Here's the top story at USA Today at this very moment:

USA Today headline

But here's the thing: To succeed at investing, you have to pull yourself away from the financial news. You have to ignore it. All it'll do is make you crazy.

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More about...Investing, Economics, Psychology

Keeping up appearances

Spring has sprung here in Portland, and that means yard work. I'll spend most of March completing my project for Audible and The Great Courses -- which means things around here may be slow for a few weeks -- but when I'm done hacking in the word mines each day, there's plenty of mowing and pruning and digging and weeding and planting to do at home.

"I'll be glad when everything looks pretty back here," Kim said last Saturday. We were lounging at the bottom of the yard, soaking up sun and sipping beer. We'd spent the afternoon trimming blackberry vines and moving yard debris. Now, our three cats and one dog were with us, enjoying Family Time.

"Me too," I said. "This back yard is a jungle. It was a mess when we moved in, and it's only gotten worse in the past three years. My goal for 2020 is to clean it up completely, to create a space where it's fun to hang out with our friends."

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More about...Spending Wisely, Psychology

Moderators and abstainers

When I was a boy, I told my father I wanted a fish. I meant that I wanted a little orange goldfish in a small bowl that might live on the kitchen counter, just like other kids have. My dad knew that. But instead of buying me a goldfish, he went to the pet shop and purchased a 20-gallon aquarium with a bunch of expensive tropical fish.

The fish were fun for a day, but I was seven or eight or nine years old. I lost interest quickly. The fish became more of a nuisance than a novelty. And, eventually, one of us three boys -- I can't remember which -- broke the tank, and then we had no more fish.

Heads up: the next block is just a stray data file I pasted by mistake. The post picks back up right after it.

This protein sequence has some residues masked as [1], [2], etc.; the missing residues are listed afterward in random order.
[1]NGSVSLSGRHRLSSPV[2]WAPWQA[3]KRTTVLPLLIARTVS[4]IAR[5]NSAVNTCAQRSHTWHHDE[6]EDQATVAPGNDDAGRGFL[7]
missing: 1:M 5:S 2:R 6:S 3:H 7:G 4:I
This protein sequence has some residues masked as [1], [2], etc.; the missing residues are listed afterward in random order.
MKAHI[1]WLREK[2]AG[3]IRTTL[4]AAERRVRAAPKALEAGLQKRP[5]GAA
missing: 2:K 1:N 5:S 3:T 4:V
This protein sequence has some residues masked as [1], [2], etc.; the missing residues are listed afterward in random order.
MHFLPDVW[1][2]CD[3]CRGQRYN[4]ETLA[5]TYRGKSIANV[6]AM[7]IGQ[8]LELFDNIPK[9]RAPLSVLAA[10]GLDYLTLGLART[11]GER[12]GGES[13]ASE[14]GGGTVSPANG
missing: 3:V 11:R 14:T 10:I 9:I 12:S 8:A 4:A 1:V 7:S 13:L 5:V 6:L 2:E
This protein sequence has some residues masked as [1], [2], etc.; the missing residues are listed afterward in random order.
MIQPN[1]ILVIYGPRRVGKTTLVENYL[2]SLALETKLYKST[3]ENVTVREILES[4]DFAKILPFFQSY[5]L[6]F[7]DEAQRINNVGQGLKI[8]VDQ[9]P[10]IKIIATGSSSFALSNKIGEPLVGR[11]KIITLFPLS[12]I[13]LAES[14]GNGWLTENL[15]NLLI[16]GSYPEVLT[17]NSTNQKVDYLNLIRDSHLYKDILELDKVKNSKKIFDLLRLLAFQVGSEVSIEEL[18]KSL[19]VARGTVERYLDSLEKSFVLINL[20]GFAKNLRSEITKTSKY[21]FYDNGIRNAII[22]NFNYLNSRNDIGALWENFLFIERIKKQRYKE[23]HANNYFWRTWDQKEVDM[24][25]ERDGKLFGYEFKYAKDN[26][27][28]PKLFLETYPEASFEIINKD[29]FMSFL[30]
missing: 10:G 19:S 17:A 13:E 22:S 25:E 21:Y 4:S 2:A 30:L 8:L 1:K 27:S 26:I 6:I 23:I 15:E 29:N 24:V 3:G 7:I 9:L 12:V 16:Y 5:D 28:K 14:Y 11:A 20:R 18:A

Thank you for the goldfish, Dad?

Dad was like this.

If he had an interest (or if he saw that one of us had an interest), he was "all in". This was a part of his money blueprint. He had an invisible money script that led him to dive deep into whatever interested him, to pour money into passions. No surprise, then, that I too grew up to have a similar money script myself.

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Different strokes for different folks

A couple of weeks ago, I stopped in to visit Prosperity Pie Shoppe, a local dessert and coffee place co-owned by Luna Jaffe. Jaffe is a sort of wonder woman who blends art, psychotherapy, and financial education into something she calls "wild money". The space that Luna and her partners own isn't only a source of tasty treats; it's also a studio for money coaching.

Over pie and coffee, I chatted with Luna and one of her money coaches, Dryden Driggers. We shared our backgrounds with each other and talked about the direction we'd like to take our work. I think the three of us have a lot of shared viewpoints and visions. I imagine we'll find ways to work together in the future.

Prosperity Pie Shoppe

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Six simple money habits that changed my life

Habits play such an important role in every aspect of your life. And those habits, good or bad, are reflected in your finances.

Some of our habits are small, almost insignificant. Over time, though, they have a large effect. There are little things that I've done over many years that have had outsized results. Individually, they don't move the needle. But they're like little course corrections on the cruise ship of life. A little change early on, repeated and compounded over many years, can have a significant impact.

When you add them together, they can help you achieve things you never thought possible.

Six simple money habits

Small Habits Lead to Big Results

A prime example for me was gaining strength. I made a decision to build muscle but I didn't want to be one of those guys who spent hours in the gym. I learned that there are workout regimens that don't require a ton of time, but which still improve strength with just 20-30 minutes a session. These routines target several muscle groups at once. (The deadlift is a good example.)